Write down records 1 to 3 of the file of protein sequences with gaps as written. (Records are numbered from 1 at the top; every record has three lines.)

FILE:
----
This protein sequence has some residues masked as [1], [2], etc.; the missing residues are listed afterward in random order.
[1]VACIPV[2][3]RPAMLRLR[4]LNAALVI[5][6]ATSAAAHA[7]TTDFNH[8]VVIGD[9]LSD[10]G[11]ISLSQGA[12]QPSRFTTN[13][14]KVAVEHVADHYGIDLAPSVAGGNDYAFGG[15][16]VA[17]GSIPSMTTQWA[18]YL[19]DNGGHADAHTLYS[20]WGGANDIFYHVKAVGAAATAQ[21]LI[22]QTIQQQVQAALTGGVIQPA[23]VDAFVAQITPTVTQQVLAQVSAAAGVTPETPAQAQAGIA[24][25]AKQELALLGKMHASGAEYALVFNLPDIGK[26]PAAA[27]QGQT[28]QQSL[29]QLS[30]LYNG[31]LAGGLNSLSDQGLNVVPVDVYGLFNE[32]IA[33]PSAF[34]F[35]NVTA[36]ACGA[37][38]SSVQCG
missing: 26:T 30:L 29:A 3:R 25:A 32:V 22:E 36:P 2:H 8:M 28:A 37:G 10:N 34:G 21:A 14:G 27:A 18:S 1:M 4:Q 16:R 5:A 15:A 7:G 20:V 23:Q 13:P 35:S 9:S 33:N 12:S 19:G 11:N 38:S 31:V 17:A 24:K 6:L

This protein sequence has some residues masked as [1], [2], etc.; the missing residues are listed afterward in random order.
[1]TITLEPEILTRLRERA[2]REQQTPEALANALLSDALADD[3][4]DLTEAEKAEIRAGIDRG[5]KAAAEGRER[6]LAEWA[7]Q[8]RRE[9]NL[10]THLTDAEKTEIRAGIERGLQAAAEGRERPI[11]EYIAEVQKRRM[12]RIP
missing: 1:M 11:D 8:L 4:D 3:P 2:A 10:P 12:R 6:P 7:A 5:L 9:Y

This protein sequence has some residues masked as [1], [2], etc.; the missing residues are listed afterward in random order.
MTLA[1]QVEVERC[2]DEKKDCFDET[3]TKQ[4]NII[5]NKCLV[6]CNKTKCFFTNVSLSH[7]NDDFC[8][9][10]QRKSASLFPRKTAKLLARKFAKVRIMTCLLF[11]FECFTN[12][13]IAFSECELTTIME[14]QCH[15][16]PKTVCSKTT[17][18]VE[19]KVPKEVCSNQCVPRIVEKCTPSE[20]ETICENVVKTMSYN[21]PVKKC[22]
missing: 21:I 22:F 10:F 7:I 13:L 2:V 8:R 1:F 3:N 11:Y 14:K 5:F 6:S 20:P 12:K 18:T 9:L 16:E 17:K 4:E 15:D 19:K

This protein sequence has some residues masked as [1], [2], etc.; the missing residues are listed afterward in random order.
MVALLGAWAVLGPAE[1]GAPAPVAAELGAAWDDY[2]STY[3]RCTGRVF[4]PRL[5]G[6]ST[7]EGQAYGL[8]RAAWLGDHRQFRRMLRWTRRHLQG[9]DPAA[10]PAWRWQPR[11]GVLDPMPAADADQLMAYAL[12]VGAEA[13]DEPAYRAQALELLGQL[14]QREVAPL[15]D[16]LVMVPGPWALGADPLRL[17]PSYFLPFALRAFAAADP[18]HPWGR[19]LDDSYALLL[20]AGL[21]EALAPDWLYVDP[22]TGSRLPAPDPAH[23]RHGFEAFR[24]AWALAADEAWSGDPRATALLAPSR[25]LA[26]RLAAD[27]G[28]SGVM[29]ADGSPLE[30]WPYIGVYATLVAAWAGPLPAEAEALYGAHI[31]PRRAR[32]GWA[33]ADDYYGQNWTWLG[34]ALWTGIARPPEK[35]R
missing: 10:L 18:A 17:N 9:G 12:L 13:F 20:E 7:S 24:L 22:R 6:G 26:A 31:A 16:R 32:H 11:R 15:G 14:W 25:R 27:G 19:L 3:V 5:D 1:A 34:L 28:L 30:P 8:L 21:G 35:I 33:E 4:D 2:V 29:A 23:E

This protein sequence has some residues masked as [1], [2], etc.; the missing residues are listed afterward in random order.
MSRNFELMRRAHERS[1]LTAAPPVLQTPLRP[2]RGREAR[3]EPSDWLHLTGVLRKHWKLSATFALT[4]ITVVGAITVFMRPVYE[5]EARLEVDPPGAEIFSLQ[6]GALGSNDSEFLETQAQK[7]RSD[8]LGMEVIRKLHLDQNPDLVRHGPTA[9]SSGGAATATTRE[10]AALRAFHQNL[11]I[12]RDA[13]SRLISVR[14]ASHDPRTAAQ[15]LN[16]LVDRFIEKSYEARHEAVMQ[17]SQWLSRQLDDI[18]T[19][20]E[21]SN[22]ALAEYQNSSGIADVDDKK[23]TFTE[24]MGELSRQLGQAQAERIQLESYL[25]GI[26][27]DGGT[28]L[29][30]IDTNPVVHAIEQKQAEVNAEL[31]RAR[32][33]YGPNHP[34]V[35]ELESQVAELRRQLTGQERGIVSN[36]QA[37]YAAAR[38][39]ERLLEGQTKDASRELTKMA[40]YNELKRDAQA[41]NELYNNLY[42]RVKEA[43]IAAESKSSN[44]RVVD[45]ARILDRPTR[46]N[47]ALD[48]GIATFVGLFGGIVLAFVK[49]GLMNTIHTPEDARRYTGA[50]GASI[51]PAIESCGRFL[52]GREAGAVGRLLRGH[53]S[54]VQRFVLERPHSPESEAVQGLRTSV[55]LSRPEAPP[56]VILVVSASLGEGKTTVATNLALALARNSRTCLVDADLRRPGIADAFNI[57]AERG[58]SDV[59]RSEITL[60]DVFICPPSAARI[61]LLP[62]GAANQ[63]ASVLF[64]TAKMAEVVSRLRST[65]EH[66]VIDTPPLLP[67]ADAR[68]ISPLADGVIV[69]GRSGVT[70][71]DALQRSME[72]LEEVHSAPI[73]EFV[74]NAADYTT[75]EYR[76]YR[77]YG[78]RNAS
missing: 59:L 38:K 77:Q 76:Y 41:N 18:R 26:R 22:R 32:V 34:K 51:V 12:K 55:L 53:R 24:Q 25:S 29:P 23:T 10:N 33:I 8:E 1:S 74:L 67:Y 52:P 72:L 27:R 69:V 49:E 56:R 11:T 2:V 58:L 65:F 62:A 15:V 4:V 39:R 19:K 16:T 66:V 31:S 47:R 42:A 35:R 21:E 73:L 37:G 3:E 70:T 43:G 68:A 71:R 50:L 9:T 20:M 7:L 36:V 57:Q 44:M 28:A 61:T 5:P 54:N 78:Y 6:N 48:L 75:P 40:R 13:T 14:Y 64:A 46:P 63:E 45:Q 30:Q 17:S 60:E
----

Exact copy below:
This protein sequence has some residues masked as [1], [2], etc.; the missing residues are listed afterward in random order.
[1]VACIPV[2][3]RPAMLRLR[4]LNAALVI[5][6]ATSAAAHA[7]TTDFNH[8]VVIGD[9]LSD[10]G[11]ISLSQGA[12]QPSRFTTN[13][14]KVAVEHVADHYGIDLAPSVAGGNDYAFGG[15][16]VA[17]GSIPSMTTQWA[18]YL[19]DNGGHADAHTLYS[20]WGGANDIFYHVKAVGAAATAQ[21]LI[22]QTIQQQVQAALTGGVIQPA[23]VDAFVAQITPTVTQQVLAQVSAAAGVTPETPAQAQAGIA[24][25]AKQELALLGKMHASGAEYALVFNLPDIGK[26]PAAA[27]QGQT[28]QQSL[29]QLS[30]LYNG[31]LAGGLNSLSDQGLNVVPVDVYGLFNE[32]IA[33]PSAF[34]F[35]NVTA[36]ACGA[37][38]SSVQCG
missing: 26:T 30:L 29:A 3:R 25:A 32:V 22:E 36:P 2:H 8:M 28:A 37:G 10:N 34:G 21:A 14:G 27:A 18:S 1:M 4:Q 16:R 5:A 15:A 7:G 20:V 23:Q 13:P 35:S 9:S 33:N 12:S 19:G 11:N 38:S 31:V 17:A 24:K 6:L

This protein sequence has some residues masked as [1], [2], etc.; the missing residues are listed afterward in random order.
[1]TITLEPEILTRLRERA[2]REQQTPEALANALLSDALADD[3][4]DLTEAEKAEIRAGIDRG[5]KAAAEGRER[6]LAEWA[7]Q[8]RRE[9]NL[10]THLTDAEKTEIRAGIERGLQAAAEGRERPI[11]EYIAEVQKRRM[12]RIP
missing: 1:M 11:D 8:L 4:D 3:P 2:A 10:P 12:R 6:P 7:A 5:L 9:Y

This protein sequence has some residues masked as [1], [2], etc.; the missing residues are listed afterward in random order.
MTLA[1]QVEVERC[2]DEKKDCFDET[3]TKQ[4]NII[5]NKCLV[6]CNKTKCFFTNVSLSH[7]NDDFC[8][9][10]QRKSASLFPRKTAKLLARKFAKVRIMTCLLF[11]FECFTN[12][13]IAFSECELTTIME[14]QCH[15][16]PKTVCSKTT[17][18]VE[19]KVPKEVCSNQCVPRIVEKCTPSE[20]ETICENVVKTMSYN[21]PVKKC[22]
missing: 21:I 22:F 10:F 7:I 13:L 2:V 8:R 1:F 3:N 11:Y 14:K 5:F 6:S 20:P 12:K 18:T 9:L 16:E 17:K 4:E 15:D 19:K